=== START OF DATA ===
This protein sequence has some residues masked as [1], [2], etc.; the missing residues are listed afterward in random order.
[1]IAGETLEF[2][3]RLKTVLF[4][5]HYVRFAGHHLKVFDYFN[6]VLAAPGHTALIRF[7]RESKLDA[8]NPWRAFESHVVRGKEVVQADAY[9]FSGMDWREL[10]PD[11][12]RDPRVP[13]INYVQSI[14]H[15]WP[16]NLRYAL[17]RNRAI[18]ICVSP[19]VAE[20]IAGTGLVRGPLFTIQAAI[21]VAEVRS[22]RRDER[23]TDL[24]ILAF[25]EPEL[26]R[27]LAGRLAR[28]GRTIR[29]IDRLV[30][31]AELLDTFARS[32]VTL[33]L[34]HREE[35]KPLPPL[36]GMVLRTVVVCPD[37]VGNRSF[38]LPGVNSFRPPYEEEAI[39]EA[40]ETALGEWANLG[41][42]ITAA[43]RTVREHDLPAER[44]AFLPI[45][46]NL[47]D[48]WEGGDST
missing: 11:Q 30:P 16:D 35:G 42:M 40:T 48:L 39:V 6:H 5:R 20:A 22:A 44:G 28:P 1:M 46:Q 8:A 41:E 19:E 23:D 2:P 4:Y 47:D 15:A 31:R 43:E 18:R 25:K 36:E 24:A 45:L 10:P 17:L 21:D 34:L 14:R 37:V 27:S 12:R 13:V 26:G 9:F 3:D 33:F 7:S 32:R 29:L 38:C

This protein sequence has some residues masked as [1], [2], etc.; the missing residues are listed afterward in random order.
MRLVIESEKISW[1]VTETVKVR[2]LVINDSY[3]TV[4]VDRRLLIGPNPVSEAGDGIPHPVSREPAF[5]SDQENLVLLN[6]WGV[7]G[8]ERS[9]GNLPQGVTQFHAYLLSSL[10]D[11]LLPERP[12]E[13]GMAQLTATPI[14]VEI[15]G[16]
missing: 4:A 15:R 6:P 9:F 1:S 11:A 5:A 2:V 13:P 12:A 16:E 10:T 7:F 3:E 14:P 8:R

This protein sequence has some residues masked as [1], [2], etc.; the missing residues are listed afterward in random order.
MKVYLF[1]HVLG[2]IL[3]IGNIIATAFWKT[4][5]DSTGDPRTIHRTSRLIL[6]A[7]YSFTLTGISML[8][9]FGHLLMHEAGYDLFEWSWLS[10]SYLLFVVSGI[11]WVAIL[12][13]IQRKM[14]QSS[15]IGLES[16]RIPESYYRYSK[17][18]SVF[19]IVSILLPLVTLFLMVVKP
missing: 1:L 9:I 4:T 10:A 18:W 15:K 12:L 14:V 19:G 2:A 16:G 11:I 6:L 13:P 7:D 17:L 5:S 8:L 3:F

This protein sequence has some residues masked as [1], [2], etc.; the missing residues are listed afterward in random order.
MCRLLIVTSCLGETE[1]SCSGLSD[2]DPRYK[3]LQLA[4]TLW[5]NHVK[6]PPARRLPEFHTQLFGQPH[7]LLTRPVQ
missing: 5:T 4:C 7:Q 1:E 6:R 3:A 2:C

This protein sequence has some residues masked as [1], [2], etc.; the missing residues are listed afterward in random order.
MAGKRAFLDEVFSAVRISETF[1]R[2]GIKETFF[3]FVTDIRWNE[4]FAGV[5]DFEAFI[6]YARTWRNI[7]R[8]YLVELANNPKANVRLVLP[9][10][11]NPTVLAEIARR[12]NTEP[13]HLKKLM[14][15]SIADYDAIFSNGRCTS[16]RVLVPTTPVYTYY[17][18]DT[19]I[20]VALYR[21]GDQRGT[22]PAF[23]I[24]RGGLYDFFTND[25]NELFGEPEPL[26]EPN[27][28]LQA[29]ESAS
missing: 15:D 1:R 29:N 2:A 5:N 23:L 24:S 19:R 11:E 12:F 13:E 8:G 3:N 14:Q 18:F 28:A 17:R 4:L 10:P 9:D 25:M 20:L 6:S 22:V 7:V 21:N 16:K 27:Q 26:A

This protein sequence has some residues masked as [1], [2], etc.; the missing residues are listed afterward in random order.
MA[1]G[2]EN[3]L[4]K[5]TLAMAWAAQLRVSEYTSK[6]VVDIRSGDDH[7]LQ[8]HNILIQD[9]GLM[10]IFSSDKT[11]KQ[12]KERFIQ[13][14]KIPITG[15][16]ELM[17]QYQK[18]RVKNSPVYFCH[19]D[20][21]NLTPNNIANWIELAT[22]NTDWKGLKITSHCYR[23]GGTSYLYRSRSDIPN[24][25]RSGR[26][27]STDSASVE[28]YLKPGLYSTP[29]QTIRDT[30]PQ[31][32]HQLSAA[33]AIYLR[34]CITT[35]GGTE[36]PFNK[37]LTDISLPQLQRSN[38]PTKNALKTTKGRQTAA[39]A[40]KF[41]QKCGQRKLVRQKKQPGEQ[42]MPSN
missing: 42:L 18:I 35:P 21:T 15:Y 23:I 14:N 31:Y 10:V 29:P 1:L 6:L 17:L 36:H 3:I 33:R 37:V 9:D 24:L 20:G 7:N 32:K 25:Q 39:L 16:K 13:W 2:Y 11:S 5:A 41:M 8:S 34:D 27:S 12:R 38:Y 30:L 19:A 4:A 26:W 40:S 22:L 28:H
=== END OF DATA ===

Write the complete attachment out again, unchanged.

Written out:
This protein sequence has some residues masked as [1], [2], etc.; the missing residues are listed afterward in random order.
[1]IAGETLEF[2][3]RLKTVLF[4][5]HYVRFAGHHLKVFDYFN[6]VLAAPGHTALIRF[7]RESKLDA[8]NPWRAFESHVVRGKEVVQADAY[9]FSGMDWREL[10]PD[11][12]RDPRVP[13]INYVQSI[14]H[15]WP[16]NLRYAL[17]RNRAI[18]ICVSP[19]VAE[20]IAGTGLVRGPLFTIQAAI[21]VAEVRS[22]RRDER[23]TDL[24]ILAF[25]EPEL[26]R[27]LAGRLAR[28]GRTIR[29]IDRLV[30][31]AELLDTFARS[32]VTL[33]L[34]HREE[35]KPLPPL[36]GMVLRTVVVCPD[37]VGNRSF[38]LPGVNSFRPPYEEEAI[39]EA[40]ETALGEWANLG[41][42]ITAA[43]RTVREHDLPAER[44]AFLPI[45][46]NL[47]D[48]WEGGDST
missing: 11:Q 30:P 16:D 35:G 42:M 40:T 48:L 39:V 6:H 5:R 20:A 22:A 44:G 28:P 1:M 46:Q 8:A 41:E 19:E 23:D 2:P 4:Y 47:D 15:A 31:R 43:E 18:R 25:K 36:E 24:A 45:L 10:P 17:L 21:D 34:L 14:R 37:V 27:S 12:R 13:V 26:G 9:F 3:D 33:F 7:S 32:R 29:L 38:C

This protein sequence has some residues masked as [1], [2], etc.; the missing residues are listed afterward in random order.
MRLVIESEKISW[1]VTETVKVR[2]LVINDSY[3]TV[4]VDRRLLIGPNPVSEAGDGIPHPVSREPAF[5]SDQENLVLLN[6]WGV[7]G[8]ERS[9]GNLPQGVTQFHAYLLSSL[10]D[11]LLPERP[12]E[13]GMAQLTATPI[14]VEI[15]G[16]
missing: 4:A 15:R 6:P 9:F 1:S 11:A 5:A 2:V 13:P 12:A 16:E 10:T 7:F 3:E 14:P 8:R

This protein sequence has some residues masked as [1], [2], etc.; the missing residues are listed afterward in random order.
MKVYLF[1]HVLG[2]IL[3]IGNIIATAFWKT[4][5]DSTGDPRTIHRTSRLIL[6]A[7]YSFTLTGISML[8][9]FGHLLMHEAGYDLFEWSWLS[10]SYLLFVVSGI[11]WVAIL[12][13]IQRKM[14]QSS[15]IGLES[16]RIPESYYRYSK[17][18]SVF[19]IVSILLPLVTLFLMVVKP
missing: 1:L 9:I 4:T 10:A 18:W 15:K 12:L 14:V 19:G 2:A 16:G 11:I 6:L 13:P 7:D 17:L 5:S 8:L 3:F

This protein sequence has some residues masked as [1], [2], etc.; the missing residues are listed afterward in random order.
MCRLLIVTSCLGETE[1]SCSGLSD[2]DPRYK[3]LQLA[4]TLW[5]NHVK[6]PPARRLPEFHTQLFGQPH[7]LLTRPVQ
missing: 5:T 4:C 7:Q 1:E 6:R 3:A 2:C

This protein sequence has some residues masked as [1], [2], etc.; the missing residues are listed afterward in random order.
MAGKRAFLDEVFSAVRISETF[1]R[2]GIKETFF[3]FVTDIRWNE[4]FAGV[5]DFEAFI[6]YARTWRNI[7]R[8]YLVELANNPKANVRLVLP[9][10][11]NPTVLAEIARR[12]NTEP[13]HLKKLM[14][15]SIADYDAIFSNGRCTS[16]RVLVPTTPVYTYY[17][18]DT[19]I[20]VALYR[21]GDQRGT[22]PAF[23]I[24]RGGLYDFFTND[25]NELFGEPEPL[26]EPN[27][28]LQA[29]ESAS
missing: 15:D 1:R 29:N 2:A 5:N 23:L 24:S 19:R 11:E 12:F 13:E 8:G 3:N 14:Q 18:F 28:A 17:R 4:L 10:P 9:D 25:M 20:L 6:S 22:V 7:V 21:N 16:K 27:Q 26:A

This protein sequence has some residues masked as [1], [2], etc.; the missing residues are listed afterward in random order.
MA[1]G[2]EN[3]L[4]K[5]TLAMAWAAQLRVSEYTSK[6]VVDIRSGDDH[7]LQ[8]HNILIQD[9]GLM[10]IFSSDKT[11]KQ[12]KERFIQ[13][14]KIPITG[15][16]ELM[17]QYQK[18]RVKNSPVYFCH[19]D[20][21]NLTPNNIANWIELAT[22]NTDWKGLKITSHCYR[23]GGTSYLYRSRSDIPN[24][25]RSGR[26][27]STDSASVE[28]YLKPGLYSTP[29]QTIRDT[30]PQ[31][32]HQLSAA[33]AIYLR[34]CITT[35]GGTE[36]PFNK[37]LTDISLPQLQRSN[38]PTKNALKTTKGRQTAA[39]A[40]KF[41]QKCGQRKLVRQKKQPGEQ[42]MPSN
missing: 42:L 18:I 35:P 21:T 15:Y 23:I 14:N 31:Y 10:V 29:P 1:L 6:L 17:L 36:H 3:I 33:R 37:V 9:D 24:L 20:G 7:N 32:K 25:Q 39:L 16:K 13:W 2:Y 11:S 5:A 41:M 8:S 34:D 27:S 12:R 38:Y 30:L 19:A 4:A 26:W 40:S 22:L 28:H